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The relationship between early literacy skills and speech-sound production in students with intellectual disability and communication difficulties: a cross-sectional study
Univ Gothenburg, Sweden; Sahlgrens Univ Hosp, Sweden; Habilitat Children & youth, Sweden.ORCID iD: 0000-0003-2115-3746
Univ Gothenburg, Sweden; Univ Gothenburg, Sweden; Sahlgrens Univ Hosp, Sweden.ORCID iD: 0000-0002-3491-5925
Univ Gothenburg, Sweden; Sahlgrens Univ Hosp, Sweden.ORCID iD: 0000-0002-9582-7814
Linköping University, Department of Behavioural Sciences and Learning, Disability Research Division. Linköping University, Faculty of Arts and Sciences. Univ Gothenburg, Sweden.ORCID iD: 0000-0002-3350-0701
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2023 (English)In: International Journal of Developmental Disabilities, ISSN 2047-3869, p. 1-11Article in journal (Refereed) Epub ahead of print
Abstract [en]

Earlier research and reports from educational practice seem to suggest that teaching early literacy skills may facilitate speech-sound production in students with intellectual disabilities, but further research is needed to confirm a potential connection. This study investigated (1) the relationship between speech-sound production, phonological awareness, and letter-sound knowledge in students with intellectual disabilities and communication difficulties, and (2) to what degree phonological awareness and letter-sound knowledge explain the variance in speech-sound production over and above IQ and chronological age. A group of 116 students, aged 7–21, enrolled in Swedish compulsory schools for students with intellectual disabilities participated in this study. All had limited reading skills. The test results for phonological awareness, letter-sound knowledge, and speech-sound production had a wide range. The results showed that early literacy skills were moderately and significantly correlated with speech-sound production. After controlling for IQ and age in a regression model, the addition of phonological awareness and letter-sound knowledge explained 29% of the variance in speech-sound production. The results suggest that phonological awareness and letter-sound knowledge is associated with speech-sound production and that these associations are not explained by age or IQ. Further research on this group of students should aim to determine causal relationships, for instance, by investigating early reading intervention and the potential effect on speech-sound production.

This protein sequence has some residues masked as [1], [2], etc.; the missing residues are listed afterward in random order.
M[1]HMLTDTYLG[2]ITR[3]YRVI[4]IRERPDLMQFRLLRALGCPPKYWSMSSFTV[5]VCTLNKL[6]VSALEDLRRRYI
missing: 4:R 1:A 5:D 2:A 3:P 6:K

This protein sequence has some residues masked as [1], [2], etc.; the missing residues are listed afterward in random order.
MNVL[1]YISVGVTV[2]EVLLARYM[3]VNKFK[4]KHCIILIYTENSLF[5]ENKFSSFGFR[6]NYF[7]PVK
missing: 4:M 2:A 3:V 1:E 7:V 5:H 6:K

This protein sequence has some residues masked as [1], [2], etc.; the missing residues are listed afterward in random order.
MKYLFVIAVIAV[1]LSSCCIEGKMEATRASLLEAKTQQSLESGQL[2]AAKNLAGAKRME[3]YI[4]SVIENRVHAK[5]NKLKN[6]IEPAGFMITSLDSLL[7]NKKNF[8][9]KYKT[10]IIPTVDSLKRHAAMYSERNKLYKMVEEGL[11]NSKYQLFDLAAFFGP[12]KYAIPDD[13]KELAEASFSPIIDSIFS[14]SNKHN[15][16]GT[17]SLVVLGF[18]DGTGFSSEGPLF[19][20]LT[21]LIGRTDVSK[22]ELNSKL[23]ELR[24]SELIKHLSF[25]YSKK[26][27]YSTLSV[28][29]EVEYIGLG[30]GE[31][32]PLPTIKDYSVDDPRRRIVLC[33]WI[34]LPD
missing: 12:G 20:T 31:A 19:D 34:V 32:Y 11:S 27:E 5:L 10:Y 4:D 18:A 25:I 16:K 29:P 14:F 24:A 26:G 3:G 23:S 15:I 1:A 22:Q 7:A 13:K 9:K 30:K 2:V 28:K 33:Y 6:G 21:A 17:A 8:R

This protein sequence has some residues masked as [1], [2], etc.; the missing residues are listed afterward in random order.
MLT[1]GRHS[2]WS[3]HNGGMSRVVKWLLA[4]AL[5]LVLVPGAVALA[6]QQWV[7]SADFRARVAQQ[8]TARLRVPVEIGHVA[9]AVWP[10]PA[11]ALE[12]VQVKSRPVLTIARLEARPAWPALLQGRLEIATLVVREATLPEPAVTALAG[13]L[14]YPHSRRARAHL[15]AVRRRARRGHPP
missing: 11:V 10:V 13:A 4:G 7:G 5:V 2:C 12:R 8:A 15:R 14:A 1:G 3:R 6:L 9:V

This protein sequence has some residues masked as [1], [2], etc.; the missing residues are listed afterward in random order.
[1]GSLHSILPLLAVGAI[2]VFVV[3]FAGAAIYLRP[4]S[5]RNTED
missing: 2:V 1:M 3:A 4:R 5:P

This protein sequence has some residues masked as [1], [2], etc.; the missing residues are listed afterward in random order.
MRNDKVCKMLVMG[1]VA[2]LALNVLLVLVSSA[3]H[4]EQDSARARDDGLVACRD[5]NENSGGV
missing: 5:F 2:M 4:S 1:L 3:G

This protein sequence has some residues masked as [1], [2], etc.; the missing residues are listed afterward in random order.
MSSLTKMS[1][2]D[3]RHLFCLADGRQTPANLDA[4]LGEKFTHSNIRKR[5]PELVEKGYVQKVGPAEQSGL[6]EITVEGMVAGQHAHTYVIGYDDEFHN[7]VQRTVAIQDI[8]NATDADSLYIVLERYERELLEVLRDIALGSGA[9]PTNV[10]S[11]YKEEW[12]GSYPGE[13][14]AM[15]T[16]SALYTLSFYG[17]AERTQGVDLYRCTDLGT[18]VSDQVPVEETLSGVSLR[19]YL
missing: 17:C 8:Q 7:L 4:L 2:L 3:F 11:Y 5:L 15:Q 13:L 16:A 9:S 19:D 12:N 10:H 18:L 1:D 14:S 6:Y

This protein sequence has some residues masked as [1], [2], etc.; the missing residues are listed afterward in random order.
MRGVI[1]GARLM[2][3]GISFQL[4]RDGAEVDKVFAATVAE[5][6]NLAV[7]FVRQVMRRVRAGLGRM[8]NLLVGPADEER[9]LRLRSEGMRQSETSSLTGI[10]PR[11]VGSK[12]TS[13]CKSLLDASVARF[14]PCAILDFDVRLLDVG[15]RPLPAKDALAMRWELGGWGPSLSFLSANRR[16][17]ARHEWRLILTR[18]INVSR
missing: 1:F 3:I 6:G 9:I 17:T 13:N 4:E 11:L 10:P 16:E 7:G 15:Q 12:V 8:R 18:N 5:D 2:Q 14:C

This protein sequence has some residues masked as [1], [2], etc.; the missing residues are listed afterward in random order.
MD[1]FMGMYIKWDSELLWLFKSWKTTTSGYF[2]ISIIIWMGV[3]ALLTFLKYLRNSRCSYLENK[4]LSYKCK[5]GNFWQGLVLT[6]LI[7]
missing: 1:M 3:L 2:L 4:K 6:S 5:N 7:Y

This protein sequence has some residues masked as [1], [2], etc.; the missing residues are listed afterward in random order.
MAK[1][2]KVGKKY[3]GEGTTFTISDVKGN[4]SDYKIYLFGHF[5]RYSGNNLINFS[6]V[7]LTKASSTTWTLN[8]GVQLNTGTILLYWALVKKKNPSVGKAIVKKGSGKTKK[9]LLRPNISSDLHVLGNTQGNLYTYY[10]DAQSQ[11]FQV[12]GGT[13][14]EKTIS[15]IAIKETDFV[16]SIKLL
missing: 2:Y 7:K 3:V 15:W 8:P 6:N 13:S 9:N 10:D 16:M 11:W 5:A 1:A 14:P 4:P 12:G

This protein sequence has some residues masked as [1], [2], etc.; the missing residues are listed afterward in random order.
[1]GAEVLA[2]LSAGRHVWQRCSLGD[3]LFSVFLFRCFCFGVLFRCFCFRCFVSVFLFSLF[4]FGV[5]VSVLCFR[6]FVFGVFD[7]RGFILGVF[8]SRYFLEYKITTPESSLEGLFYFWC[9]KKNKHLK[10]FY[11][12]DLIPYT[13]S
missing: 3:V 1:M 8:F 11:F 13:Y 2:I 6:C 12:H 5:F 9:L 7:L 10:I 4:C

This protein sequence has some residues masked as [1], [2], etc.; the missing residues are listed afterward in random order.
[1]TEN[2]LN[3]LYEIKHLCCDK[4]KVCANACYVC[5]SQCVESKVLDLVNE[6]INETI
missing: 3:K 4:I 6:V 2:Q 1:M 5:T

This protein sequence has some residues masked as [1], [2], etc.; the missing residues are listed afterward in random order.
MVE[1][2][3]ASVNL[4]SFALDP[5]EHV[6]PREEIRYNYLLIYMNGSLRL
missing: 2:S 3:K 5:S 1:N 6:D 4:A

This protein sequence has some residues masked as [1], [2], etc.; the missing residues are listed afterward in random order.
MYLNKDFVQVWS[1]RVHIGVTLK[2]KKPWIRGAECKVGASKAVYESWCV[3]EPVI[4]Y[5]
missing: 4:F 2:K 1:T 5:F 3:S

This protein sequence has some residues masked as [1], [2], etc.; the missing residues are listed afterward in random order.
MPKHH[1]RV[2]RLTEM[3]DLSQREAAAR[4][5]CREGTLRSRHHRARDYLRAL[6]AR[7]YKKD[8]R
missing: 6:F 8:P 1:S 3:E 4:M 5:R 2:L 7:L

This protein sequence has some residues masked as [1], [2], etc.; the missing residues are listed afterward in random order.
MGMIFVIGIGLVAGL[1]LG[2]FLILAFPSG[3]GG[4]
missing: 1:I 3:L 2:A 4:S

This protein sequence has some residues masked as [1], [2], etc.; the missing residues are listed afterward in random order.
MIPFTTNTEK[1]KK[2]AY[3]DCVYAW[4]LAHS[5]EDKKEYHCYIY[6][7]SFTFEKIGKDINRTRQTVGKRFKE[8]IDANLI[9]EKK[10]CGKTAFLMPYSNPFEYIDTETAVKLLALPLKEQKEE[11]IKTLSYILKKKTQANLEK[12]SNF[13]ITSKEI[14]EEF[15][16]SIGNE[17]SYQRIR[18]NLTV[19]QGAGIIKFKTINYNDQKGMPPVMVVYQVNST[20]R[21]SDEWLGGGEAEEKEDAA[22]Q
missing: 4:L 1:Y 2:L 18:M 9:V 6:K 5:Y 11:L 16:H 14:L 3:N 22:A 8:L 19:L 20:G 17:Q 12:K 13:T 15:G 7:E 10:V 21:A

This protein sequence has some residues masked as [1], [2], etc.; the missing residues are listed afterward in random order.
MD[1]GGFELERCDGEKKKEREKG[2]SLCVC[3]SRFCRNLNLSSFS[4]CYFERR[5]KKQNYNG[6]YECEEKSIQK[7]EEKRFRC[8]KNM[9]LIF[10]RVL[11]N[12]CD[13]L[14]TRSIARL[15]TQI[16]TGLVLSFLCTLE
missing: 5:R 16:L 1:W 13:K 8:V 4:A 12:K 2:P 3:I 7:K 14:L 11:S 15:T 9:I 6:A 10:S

Place, publisher, year, edition, pages
Taylor & Francis , 2023. p. 1-11
Keywords [en]
Intellectual disability; communication difficulties; speech-sound production; early literacy skills; phonological awareness; letter-sound knowledge
National Category
Psychology (excluding Applied Psychology)
Identifiers
URN: urn:nbn:se:liu:diva-194085DOI: 10.1080/20473869.2023.2212958ISI: 000992112100001OAI: oai:DiVA.org:liu-194085DiVA, id: diva2:1758900
Funder
Swedish Research Council, 2018-04702Wallenberg Foundations, 2018.0084
Note

Funding: Marcus and Amalia Wallenberg Foundation [2018.0084]; Swedish Research Council [2018-04702]

Available from: 2023-05-24 Created: 2023-05-24 Last updated: 2023-10-16Bibliographically approved

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Samuelsson, JennyÅsberg Johnels, JakobThunberg, GunillaPalmqvist, LisaHeimann, MikaelReichenberg, MonicaHolmer, Emil
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International Journal of Developmental Disabilities
Psychology (excluding Applied Psychology)

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